5 Tips For Discussing Bad Behavior With A Top Performer


| josh@ihatelongemails.com |

Have you listened to a lame excuse for unethical behavior or poor judgment from one of your top performers and wondered, “Am I really hearing what I’m hearing?” You know in your gut that you have to talk with the person, but what do you say and how do you say it?

The Detroit Lions’ Head Coach Jim Schwartz is facing this problem right now. He had to have cringed, as I did, after seeing this blatant, unsportsmanlike action in yesterday’s Lions’ game from star defensive lineman Ndamukong Suh:

Error, group does not exist! Check your syntax! (ID: 8)

I couldn’t believe the excuse that followed in the post-game interview:

 

If you’re not sure how to move forward with a difficult conversation about addressing and correcting bad behavior, here are five strategies to lead you from start to finish:

1. Meet With The Person Immediately

The purpose of this meeting is to recognize the person’s bad behavior, the resulting problems, the impact of those problems, and the creation of solutions.

Make up your mind that you and the individual have to talk as soon as possible. Whether you call a “drop everything and let’s talk now” meeting, or schedule a conference within an hour to give you and the other person time to cool down, you will need to address this as a top priority.

The more time that passes between the event and the meeting, the more you will hear people talking about what happened and questions about the strength of the organization’s leaders.

2. Write Down Your Points Before Going Into The Meeting

Take at least fifteen minutes to organize your thoughts and write them down on a note card. I suggest writing your notes by hand as opposed to typing them on your laptop or phone. Technology becomes an obstacle to making a personal connection which you must have in this situation.

You will keep the conversation on track by having notes in front of you instead of just winging it because you can see what you want to say. The pressure, stress, and emotions of the meeting could distract you and the other person. Having written notes gives you the advantage you need to remain in charge.

3. Lead The Conversation

The top performer probably will want to vent or possibly not want to talk at all. You have to be ready for either extreme and let the person know that you two will have a conversation, not a monologue.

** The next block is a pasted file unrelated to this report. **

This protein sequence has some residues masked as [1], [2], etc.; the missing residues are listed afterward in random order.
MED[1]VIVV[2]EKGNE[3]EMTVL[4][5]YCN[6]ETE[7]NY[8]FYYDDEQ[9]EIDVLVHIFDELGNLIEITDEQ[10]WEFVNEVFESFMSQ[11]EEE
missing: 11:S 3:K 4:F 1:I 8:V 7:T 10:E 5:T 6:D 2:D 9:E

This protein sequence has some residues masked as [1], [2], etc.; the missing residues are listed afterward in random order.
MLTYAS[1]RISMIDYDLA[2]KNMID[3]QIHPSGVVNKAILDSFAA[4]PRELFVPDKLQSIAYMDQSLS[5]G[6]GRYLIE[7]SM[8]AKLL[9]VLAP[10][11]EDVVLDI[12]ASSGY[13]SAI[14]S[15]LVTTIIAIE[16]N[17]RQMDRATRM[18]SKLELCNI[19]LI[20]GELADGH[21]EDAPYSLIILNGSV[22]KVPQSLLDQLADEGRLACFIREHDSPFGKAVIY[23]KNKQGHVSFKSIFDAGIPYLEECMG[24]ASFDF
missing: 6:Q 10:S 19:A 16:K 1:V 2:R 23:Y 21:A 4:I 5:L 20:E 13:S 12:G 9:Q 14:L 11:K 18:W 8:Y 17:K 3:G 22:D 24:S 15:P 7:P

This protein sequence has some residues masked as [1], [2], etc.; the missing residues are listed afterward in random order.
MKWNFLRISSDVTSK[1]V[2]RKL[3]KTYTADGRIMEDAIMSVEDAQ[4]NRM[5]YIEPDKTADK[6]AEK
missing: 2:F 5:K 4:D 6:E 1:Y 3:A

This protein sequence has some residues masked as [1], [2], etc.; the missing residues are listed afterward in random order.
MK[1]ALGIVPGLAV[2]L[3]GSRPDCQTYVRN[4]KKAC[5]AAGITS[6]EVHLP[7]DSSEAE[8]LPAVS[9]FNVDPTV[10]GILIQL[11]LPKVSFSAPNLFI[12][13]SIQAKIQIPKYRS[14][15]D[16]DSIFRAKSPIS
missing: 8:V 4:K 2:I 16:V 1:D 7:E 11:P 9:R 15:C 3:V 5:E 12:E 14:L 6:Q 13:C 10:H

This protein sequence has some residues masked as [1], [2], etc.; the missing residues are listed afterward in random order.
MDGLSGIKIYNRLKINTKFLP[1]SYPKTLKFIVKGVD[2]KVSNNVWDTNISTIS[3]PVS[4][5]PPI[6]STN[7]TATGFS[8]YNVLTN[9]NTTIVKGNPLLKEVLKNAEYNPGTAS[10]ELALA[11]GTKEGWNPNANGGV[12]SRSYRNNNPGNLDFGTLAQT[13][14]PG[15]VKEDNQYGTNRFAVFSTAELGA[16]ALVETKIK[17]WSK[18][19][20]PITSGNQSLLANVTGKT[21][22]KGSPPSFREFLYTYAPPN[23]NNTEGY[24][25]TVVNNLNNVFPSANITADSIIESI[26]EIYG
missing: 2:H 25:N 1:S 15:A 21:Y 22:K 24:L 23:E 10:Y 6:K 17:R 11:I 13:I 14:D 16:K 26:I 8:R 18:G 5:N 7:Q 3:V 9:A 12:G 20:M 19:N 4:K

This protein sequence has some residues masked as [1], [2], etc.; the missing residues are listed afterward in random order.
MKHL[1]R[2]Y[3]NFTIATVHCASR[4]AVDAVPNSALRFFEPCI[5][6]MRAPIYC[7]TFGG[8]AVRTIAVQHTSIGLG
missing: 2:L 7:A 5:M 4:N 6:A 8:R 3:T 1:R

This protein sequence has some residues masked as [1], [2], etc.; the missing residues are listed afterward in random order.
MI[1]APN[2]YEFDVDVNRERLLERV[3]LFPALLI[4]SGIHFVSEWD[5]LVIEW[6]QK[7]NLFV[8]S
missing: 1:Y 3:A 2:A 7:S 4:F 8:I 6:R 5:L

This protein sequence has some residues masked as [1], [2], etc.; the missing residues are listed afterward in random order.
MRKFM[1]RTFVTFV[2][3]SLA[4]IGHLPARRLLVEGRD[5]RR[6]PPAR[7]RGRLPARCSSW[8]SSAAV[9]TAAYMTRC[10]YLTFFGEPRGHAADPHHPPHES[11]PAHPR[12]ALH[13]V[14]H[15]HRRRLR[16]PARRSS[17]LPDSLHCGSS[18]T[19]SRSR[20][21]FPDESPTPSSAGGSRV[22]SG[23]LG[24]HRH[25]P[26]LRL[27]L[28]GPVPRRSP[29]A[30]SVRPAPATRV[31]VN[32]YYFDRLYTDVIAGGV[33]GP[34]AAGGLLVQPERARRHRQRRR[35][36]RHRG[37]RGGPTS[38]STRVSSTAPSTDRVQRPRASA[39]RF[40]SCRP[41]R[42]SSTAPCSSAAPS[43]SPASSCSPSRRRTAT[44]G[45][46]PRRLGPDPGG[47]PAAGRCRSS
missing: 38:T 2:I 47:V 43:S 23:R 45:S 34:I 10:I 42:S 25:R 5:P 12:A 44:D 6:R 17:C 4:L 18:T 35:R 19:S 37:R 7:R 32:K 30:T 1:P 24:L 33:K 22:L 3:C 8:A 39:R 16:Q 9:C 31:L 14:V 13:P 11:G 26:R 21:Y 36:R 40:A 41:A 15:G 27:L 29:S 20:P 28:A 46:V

Leading the conversation means that you set the guidelines for the topics and time. Be prepared for spoken and non-verbal cues from the other person wanting to quit the conversation. When you enter the meeting knowing that you will face these obstacles, you will not be surprised by them and remain in control.

4. Be Aware of Body Language and Tone of Voice

Remember that the other person will take cues from you, especially your body language. If you come across with slumped shoulders or a painful look on your face, the conversation will likely go down in flames. However, you will show confidence with a strong, straight posture and solid eye contact.

Watch your tone of voice to make sure you don’t sound patronizing or like a dictator. At the same time, you need to use a confident, sure tone to express your ideas and encourage the other person’s input.

5. Get The Person’s Buy-In, Without Buying Their Position

The most important point is that you don’t buy what the other person is selling. Remember that you called this meeting because the person is not thinking clearly and is going down a path of poor judgment.

You need this meeting to end with an agreement on action steps that the other person will take, and how you will support them. Don’t let yourself become the worker and offer to do X, Y, and Z to help the person. If the individual sees you doing the work, there’s no incentive for them to do anything.

Good luck and let me know how these strategies work for you.